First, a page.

Nature | News

NASA cancels March launch to Mars

Leak in French-built seismometer cannot be repaired in time.

Article tools

Rights & Permissions

NASA will not launch its InSight spacecraft to Mars in March as originally planned, because of a leak in a French-built seismometer that is the spacecraft’s main scientific instrument.

Technicians at the French space agency CNES have worked for months to repair a leak in a vacuum seal on the seismometer. But on 22 December, NASA announced that it would suspend the launch. The delay means that InSight will not lift off in 2016, and will instead have to wait 26 months until the Earth–Mars orbital geometry is once again favourable for a mission to the Red Planet.

InSight’s goal is to probe the structure of the Martian interior by listening to how marsquakes ring through the planet. The mission was designed to determine the size, composition and state of the planet’s core, mantle and crust, which no previous Mars mission has done.

“Trying to do something new, something truly exploratory, is difficult,” says Lindy Elkins-Tanton, a planetary scientist at Arizona State University in Tempe. “The team is also contending with bringing together people in different countries, who have not previously met, to build a new instrument.”

Launch preparations

The spacecraft would have launched from the Vandenberg Air Force Base in California. Its builder, Lockheed Martin Space Systems of Denver, Colorado, shipped the probe to Vandenberg last week with one of its two instruments: a German-built heat-flow probe that would penetrate the Martian soil to a depth of up to 5 metres. The seismometer remained in France for testing. It was supposed to have arrived at Lockheed this spring for integration, says Tim Priser, InSight’s deputy programme manager at Lockheed Martin.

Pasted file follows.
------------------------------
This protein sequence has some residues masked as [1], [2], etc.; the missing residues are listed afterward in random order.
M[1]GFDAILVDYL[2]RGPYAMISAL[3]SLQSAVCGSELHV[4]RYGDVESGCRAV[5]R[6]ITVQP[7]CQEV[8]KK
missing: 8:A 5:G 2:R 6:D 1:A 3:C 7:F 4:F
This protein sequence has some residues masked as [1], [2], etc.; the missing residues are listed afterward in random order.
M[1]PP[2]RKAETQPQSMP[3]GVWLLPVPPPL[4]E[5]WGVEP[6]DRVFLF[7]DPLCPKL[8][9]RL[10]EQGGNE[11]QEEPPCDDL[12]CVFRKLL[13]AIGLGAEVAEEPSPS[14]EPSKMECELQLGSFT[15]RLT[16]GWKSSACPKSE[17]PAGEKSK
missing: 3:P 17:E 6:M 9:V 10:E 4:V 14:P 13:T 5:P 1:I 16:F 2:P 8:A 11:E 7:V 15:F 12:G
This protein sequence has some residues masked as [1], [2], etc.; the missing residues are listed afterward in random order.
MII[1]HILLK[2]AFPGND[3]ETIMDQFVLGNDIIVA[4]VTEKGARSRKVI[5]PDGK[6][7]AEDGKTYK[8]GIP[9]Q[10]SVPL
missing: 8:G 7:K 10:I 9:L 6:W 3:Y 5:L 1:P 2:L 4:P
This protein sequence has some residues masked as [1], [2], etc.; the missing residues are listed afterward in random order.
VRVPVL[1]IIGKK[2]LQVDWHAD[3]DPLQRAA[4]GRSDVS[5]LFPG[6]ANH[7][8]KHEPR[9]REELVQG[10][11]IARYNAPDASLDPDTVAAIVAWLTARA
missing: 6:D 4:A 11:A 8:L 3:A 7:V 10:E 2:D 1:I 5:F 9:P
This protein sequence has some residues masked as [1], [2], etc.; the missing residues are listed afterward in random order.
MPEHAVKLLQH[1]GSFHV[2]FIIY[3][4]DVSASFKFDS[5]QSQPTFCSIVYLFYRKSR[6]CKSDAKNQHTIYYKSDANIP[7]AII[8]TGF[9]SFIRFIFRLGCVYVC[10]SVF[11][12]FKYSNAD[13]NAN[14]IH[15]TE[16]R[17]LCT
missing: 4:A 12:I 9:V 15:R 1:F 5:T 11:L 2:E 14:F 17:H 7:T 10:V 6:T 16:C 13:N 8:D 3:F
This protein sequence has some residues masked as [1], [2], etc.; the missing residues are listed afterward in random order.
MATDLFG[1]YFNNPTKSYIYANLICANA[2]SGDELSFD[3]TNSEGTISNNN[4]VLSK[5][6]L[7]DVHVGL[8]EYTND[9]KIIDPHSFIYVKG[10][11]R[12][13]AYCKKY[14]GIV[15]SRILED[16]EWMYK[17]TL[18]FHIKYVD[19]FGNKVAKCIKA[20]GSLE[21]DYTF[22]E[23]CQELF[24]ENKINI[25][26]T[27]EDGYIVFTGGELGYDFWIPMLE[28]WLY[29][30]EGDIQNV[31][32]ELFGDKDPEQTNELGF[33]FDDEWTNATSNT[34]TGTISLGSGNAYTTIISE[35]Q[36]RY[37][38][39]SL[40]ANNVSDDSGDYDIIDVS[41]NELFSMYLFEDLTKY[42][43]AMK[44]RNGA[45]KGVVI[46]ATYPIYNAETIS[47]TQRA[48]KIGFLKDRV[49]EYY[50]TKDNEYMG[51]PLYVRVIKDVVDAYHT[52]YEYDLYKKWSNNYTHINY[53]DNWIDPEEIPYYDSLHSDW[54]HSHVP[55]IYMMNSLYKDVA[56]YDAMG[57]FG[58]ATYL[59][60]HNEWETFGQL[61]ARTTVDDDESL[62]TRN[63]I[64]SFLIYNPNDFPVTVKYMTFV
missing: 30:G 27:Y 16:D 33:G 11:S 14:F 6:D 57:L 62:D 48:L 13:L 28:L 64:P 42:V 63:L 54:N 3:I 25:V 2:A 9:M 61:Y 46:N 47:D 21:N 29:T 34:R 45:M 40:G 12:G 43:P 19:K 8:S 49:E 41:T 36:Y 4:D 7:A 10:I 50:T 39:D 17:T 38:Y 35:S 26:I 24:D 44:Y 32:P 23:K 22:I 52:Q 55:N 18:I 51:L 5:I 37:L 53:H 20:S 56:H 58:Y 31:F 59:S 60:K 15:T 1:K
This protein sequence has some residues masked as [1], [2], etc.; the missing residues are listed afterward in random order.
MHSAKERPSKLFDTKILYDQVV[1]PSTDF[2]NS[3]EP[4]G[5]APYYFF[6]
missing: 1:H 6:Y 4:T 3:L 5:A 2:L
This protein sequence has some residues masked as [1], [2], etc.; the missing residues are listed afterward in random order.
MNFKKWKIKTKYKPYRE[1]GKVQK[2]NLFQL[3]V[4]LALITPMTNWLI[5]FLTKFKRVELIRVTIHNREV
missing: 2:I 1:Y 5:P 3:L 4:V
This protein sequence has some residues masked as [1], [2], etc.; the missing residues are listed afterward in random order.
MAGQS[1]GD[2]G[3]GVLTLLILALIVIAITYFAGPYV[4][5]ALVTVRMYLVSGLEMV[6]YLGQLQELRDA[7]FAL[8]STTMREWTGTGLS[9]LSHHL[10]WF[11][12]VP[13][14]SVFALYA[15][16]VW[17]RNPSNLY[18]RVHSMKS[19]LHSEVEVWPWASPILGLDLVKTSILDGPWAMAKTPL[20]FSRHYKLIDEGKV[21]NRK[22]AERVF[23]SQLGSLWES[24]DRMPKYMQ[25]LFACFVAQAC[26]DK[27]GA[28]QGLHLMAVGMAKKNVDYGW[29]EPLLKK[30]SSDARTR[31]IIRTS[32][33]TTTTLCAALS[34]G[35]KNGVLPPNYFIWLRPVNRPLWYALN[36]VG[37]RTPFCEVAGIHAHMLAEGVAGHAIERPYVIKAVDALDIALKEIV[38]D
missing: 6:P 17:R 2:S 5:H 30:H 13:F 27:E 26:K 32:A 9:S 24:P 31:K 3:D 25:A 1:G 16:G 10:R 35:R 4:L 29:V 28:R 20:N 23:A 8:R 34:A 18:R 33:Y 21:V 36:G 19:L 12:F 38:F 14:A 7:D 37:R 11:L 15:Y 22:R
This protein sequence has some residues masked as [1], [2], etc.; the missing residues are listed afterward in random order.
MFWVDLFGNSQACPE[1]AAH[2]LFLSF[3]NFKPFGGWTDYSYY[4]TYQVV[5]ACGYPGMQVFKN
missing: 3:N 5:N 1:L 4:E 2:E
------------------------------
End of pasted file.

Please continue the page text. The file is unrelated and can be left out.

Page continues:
At a briefing held a few hours after the announcement of the decision, John Grunsfeld, associate administrator for the NASA science mission directorate, said that launching InSight without addressing the vacuum problem would have completely prevented the seismometer from collecting data once it reached Mars. He expressed confidence that it could be fixed before the next launch opportunity in 2018. ”At least we're not on our way to Mars and discovering a leak,” he said. ”At least we're able to look at it and solve it here on Earth.”

NASA chose InSight — which stands for Interior Exploration using Seismic Investigations, Geodesy and Heat Transport — over two other finalists in the Discovery-class programme, a competition of planetary-mission proposals that each costs no more than US$425 million. The other two were for a boat that would sail on the lakes of Saturn’s moon Titan, and a probe that would hop repeatedly across the surface of a comet's nucleus.

InSight’s delay may change the scheduling of other NASA missions, says Elkins-Tanton. She is leading a proposal for a mission to the metallic asteroid Psyche, one of five Discovery-class proposals vying for a chance to launch after InSight. NASA has considered choosing two of the five finalists in that round of competition, but the InSight delay is likely to require extra money that may chew into the Discovery programme's budget. “Having an unscheduled hold will suck up money, but exactly what that means is all speculation at this point,” says Barbara Cohen, a planetary scientist at NASA's Marshall Space Flight Center in Huntsville, Alabama.

Meanwhile, the European Space Agency plans its own March launch to Mars, the ExoMars Trace Gas Orbiter.

Journal name:

For the best commenting experience, please login or register as a user and agree to our Community Guidelines. You will be re-directed back to this page where you will see comments updating in real-time and have the ability to recommend comments to other users.

Comments for this thread are now closed.


Comments Subscribe to comments

There are currently no comments.

sign up to Nature briefing

What matters in science — and why — free in your inbox every weekday.

Sign up



Nature Podcast

Our award-winning show features highlights from the week's edition of Nature, interviews with the people behind the science, and in-depth commentary and analysis from journalists around the world.